Subject: I have found a DVD that I think you would enjoy
|Crossing the Bridge The Sound of Istanbul|
Actors: Alexander Hacke, Baba Zula, Orient Expressions, Duman, Replikas
Director: Fatih Akin
Genres: Indie & Art House, Drama
Fatih akin introduces an international audience to the diversity and uniqueness of musical creativity in the heart of istanbul ranging from modern electronic rock and hip-hop to classical arabesque. Studio: Strand Releasi... more »
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Fascinating musical portrait of Istanbul
Richard K. Woodward | Edinburgh, Scotland | 10/13/2006
(5 out of 5 stars)
"Having been involved in preparing the soundtrack for Fatih Akin's film "Head-On" (which I highly recommend, though if you're reading this review, you probably already know it), the bass player for the legendary German rock band Einstürzende Neubauten came back to Istanbul to further explore contemporary Turkish music, which he'd gotten a taste of and liked. The result is a fascinating musical portrait of Istanbul, including gypsy music, rap (I'm no expert, but Ceza may be doing the most interesting hip-hop ever recorded outside the US), a Canadian woman (Brenna MacGrimmon) who had fallen in love with old Istanbul whorehouse ballads and learned to sing them in flawless Turkish, Turkey's superstar Sezen Aksu, the "godfather" of "Arabesque" Orhan Gencebay, as well as Kurdish, Sufi, and street musicians. For my money, this is at least as good as "The Buena Vista Social Club" and has the potential to do for Turkish music what that film did for Cuban music, given the right marketing. And by the way, the soundtrack is also available on CD.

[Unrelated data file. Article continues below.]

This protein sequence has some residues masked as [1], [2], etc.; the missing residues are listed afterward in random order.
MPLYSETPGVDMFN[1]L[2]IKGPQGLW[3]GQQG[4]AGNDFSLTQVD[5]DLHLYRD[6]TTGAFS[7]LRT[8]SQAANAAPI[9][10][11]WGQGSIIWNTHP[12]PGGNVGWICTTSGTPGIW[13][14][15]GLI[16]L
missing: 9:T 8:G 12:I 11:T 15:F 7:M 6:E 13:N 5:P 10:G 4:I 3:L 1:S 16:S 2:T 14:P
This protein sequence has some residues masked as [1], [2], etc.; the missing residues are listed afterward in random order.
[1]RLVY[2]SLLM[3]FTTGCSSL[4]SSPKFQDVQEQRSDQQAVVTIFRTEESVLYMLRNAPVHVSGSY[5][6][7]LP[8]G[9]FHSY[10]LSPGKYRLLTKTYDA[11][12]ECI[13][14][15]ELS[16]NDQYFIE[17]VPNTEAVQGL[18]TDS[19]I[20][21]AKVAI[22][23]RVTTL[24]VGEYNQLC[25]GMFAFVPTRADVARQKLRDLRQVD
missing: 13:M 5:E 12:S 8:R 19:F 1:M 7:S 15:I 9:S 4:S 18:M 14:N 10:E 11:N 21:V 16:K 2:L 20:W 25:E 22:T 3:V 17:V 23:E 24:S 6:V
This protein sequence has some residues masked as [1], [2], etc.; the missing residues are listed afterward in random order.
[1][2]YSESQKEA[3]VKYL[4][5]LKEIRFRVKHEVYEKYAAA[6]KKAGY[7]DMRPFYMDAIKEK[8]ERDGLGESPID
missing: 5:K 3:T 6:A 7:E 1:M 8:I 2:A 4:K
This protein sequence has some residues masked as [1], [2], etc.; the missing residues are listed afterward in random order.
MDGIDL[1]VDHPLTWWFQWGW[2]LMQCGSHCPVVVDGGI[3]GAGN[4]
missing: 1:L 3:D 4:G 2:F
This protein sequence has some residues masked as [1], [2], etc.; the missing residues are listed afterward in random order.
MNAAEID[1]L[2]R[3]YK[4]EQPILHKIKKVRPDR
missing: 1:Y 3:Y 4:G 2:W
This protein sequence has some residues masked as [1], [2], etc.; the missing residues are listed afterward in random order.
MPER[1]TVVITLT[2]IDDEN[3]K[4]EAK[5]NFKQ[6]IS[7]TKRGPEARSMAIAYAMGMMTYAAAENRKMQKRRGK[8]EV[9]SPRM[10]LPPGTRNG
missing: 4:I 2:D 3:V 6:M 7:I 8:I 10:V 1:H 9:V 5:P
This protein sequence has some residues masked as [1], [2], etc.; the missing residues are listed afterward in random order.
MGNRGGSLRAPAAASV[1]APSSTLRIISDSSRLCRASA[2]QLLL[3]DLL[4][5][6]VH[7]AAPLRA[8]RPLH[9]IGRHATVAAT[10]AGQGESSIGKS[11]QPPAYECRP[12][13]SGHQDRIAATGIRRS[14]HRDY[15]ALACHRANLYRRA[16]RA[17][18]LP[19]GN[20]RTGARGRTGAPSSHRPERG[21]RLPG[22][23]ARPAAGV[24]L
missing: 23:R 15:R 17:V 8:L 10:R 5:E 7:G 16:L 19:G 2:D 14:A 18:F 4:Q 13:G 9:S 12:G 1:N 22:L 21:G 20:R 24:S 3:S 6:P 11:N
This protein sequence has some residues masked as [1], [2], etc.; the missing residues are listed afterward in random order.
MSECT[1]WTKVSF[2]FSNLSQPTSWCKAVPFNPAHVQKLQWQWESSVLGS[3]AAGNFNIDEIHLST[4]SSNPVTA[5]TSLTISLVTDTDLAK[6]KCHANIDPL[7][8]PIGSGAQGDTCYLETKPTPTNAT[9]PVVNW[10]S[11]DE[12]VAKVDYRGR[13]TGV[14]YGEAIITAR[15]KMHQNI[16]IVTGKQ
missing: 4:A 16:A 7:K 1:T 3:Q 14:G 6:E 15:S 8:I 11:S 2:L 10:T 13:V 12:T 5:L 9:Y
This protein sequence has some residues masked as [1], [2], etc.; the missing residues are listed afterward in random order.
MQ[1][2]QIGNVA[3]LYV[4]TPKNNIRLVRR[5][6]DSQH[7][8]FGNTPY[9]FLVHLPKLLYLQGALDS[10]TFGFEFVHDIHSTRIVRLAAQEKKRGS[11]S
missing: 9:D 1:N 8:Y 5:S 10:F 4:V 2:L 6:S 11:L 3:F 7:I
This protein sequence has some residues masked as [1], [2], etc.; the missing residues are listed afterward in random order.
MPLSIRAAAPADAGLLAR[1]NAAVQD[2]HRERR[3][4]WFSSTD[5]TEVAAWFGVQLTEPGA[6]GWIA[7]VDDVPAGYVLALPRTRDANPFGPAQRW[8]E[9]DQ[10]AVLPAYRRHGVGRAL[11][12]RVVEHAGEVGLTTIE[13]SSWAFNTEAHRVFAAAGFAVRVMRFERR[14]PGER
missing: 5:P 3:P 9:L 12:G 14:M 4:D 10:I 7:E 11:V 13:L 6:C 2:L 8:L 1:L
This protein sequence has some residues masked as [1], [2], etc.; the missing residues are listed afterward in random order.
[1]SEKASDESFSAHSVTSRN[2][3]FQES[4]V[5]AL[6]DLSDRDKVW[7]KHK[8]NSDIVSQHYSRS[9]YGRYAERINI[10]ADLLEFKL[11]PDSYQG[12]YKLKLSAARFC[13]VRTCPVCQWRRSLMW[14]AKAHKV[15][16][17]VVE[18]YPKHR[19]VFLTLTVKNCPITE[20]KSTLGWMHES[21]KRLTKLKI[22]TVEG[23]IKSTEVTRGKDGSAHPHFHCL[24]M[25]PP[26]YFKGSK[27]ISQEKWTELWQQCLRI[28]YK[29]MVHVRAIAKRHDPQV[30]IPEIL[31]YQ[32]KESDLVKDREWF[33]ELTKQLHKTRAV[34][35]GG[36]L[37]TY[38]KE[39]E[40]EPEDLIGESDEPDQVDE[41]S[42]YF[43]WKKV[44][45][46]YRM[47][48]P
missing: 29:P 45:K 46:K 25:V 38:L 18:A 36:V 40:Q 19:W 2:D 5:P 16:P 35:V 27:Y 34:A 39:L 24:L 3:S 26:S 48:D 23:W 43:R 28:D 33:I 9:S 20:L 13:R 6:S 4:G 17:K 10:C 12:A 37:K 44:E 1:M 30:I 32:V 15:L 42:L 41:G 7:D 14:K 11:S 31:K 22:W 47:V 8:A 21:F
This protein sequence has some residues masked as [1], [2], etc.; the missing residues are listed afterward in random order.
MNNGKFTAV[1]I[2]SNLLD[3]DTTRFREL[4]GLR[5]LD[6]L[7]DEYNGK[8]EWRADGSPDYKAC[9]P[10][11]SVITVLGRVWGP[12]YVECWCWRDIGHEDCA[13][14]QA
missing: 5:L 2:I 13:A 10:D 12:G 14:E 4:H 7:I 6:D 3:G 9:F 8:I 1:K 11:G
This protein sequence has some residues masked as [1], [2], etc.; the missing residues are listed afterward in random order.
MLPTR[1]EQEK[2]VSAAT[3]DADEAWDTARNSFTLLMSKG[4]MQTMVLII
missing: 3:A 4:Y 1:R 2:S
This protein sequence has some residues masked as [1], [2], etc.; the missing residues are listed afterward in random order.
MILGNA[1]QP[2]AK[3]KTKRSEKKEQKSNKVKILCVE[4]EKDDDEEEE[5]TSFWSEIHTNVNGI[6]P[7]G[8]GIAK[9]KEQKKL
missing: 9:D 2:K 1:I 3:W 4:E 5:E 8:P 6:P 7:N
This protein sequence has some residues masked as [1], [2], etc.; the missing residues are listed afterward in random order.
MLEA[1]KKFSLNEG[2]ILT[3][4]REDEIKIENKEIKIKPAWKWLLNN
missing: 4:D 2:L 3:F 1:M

I'd like to take the opportunity to plug some other Turkish work that I think would be interesting for fans of "Crossing the Bridge". I am very glad to see that two films ("Vizontele"Vizontele [ NON-USA FORMAT, PAL, Reg.0 Import - Germany ] and its sequel "Vizontele Tuuba"Vizontele Tuuba [ NON-USA FORMAT, PAL, Reg.0 Import - Germany ]) by one of Turkey's leading directors and comic actors, Yilmaz Erdogan, are now available on Amazon (albeit only as imports from Germany which don't play on standard US DVD players), as well as the marvelous soundtracks to those films and other CDsBogaziçi Gösteri Sanatlari Toplulugu Vizontele Tuuba by the group Kardes Türküler, one of the best groups performing music based on the folk traditions of various Anatolian peoples (including Turks, Kurds, Armenians, Georgians, and others). This is wonderful stuff that certainly deserves a wide audience outside Turkey.
Uneven quality but contains some great stuff
Eric Evans | Ithaca, NY USA | 08/09/2007
(3 out of 5 stars)